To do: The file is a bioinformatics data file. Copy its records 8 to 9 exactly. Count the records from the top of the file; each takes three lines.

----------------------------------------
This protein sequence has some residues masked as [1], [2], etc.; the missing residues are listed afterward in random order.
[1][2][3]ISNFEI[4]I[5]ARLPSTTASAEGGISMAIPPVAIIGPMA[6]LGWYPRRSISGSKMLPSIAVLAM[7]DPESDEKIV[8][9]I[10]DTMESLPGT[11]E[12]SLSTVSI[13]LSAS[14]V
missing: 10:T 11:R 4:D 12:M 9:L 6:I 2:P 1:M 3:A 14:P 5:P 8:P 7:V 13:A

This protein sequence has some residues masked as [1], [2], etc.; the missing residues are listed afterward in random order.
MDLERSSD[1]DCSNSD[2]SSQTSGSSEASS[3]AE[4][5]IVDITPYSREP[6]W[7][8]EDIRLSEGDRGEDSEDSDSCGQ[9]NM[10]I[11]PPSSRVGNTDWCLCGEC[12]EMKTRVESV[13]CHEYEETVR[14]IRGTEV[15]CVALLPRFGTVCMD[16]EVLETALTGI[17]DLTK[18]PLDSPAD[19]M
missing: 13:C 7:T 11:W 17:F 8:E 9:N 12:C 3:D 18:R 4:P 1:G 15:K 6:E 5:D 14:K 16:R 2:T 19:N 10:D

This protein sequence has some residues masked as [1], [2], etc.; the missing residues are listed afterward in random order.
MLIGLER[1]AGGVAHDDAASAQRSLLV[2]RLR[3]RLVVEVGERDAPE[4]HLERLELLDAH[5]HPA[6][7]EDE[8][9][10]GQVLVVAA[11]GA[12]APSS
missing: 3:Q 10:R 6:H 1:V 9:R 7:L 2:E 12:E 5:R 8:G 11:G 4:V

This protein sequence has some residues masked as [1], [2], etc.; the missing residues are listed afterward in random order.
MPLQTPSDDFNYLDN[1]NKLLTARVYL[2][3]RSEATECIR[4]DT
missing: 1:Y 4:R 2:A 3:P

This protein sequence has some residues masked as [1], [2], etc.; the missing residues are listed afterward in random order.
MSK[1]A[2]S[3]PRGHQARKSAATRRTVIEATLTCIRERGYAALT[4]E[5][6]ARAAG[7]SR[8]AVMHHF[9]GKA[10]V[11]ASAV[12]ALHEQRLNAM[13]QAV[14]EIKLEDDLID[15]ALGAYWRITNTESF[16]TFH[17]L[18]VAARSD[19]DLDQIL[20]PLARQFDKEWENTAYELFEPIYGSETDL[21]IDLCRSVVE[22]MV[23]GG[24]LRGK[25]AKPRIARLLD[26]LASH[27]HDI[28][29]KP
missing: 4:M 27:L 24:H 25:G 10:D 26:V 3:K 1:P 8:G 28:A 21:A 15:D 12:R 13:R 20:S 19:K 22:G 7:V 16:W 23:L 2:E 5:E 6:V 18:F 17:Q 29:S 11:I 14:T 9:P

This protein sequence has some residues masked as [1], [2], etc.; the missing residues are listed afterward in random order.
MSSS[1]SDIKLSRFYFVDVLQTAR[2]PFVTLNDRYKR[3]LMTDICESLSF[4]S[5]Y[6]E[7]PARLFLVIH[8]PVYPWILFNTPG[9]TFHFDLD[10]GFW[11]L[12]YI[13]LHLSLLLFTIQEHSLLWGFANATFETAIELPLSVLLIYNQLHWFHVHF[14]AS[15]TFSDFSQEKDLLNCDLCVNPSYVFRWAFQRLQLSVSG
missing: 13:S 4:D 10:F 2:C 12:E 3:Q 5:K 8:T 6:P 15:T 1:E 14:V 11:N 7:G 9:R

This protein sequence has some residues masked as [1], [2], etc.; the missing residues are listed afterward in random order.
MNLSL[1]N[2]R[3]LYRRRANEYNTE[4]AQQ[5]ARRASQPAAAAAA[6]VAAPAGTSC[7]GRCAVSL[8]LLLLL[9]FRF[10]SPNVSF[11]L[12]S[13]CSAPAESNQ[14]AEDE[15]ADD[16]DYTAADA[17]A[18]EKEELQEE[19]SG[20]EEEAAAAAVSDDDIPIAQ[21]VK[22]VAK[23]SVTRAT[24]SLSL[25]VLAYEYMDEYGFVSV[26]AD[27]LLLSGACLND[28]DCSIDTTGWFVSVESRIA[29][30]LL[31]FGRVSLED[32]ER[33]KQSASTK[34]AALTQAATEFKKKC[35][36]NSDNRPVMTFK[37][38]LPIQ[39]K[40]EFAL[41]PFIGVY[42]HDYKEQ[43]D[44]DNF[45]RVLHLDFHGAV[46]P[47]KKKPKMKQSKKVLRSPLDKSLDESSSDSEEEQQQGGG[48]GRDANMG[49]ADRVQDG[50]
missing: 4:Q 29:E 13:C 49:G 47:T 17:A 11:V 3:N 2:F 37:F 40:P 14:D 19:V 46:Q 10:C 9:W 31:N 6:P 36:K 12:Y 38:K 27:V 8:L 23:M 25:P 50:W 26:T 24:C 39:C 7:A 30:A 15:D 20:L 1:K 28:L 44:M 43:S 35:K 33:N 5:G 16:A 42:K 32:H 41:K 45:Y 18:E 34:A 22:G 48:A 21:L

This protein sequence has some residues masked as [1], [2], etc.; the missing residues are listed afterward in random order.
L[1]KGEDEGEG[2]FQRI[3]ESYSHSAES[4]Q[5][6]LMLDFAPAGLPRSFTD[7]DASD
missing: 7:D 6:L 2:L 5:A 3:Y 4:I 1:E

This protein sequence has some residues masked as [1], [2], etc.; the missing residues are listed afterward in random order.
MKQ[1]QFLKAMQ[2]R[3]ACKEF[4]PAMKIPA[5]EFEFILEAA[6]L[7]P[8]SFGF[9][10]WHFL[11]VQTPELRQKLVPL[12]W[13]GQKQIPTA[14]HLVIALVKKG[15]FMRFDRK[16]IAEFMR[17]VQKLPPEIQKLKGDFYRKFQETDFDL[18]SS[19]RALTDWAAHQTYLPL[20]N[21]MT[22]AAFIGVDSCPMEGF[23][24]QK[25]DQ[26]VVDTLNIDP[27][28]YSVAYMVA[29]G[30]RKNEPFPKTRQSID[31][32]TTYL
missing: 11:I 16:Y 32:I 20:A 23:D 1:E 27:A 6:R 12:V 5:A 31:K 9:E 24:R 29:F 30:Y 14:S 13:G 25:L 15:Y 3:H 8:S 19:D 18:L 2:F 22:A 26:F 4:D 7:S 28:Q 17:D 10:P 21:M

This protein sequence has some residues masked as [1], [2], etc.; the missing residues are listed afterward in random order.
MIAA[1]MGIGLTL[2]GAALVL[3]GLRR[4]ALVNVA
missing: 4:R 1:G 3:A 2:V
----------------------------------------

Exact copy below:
This protein sequence has some residues masked as [1], [2], etc.; the missing residues are listed afterward in random order.
L[1]KGEDEGEG[2]FQRI[3]ESYSHSAES[4]Q[5][6]LMLDFAPAGLPRSFTD[7]DASD
missing: 7:D 6:L 2:L 5:A 3:Y 4:I 1:E

This protein sequence has some residues masked as [1], [2], etc.; the missing residues are listed afterward in random order.
MKQ[1]QFLKAMQ[2]R[3]ACKEF[4]PAMKIPA[5]EFEFILEAA[6]L[7]P[8]SFGF[9][10]WHFL[11]VQTPELRQKLVPL[12]W[13]GQKQIPTA[14]HLVIALVKKG[15]FMRFDRK[16]IAEFMR[17]VQKLPPEIQKLKGDFYRKFQETDFDL[18]SS[19]RALTDWAAHQTYLPL[20]N[21]MT[22]AAFIGVDSCPMEGF[23][24]QK[25]DQ[26]VVDTLNIDP[27][28]YSVAYMVA[29]G[30]RKNEPFPKTRQSID[31][32]TTYL
missing: 11:I 16:Y 32:I 20:A 23:D 1:E 27:A 6:R 12:V 5:A 31:K 9:E 24:R 29:F 30:Y 14:S 13:G 25:L 15:Y 3:H 8:S 19:D 18:L 2:F 22:A 26:F 4:D 7:S 28:Q 17:D 10:P 21:M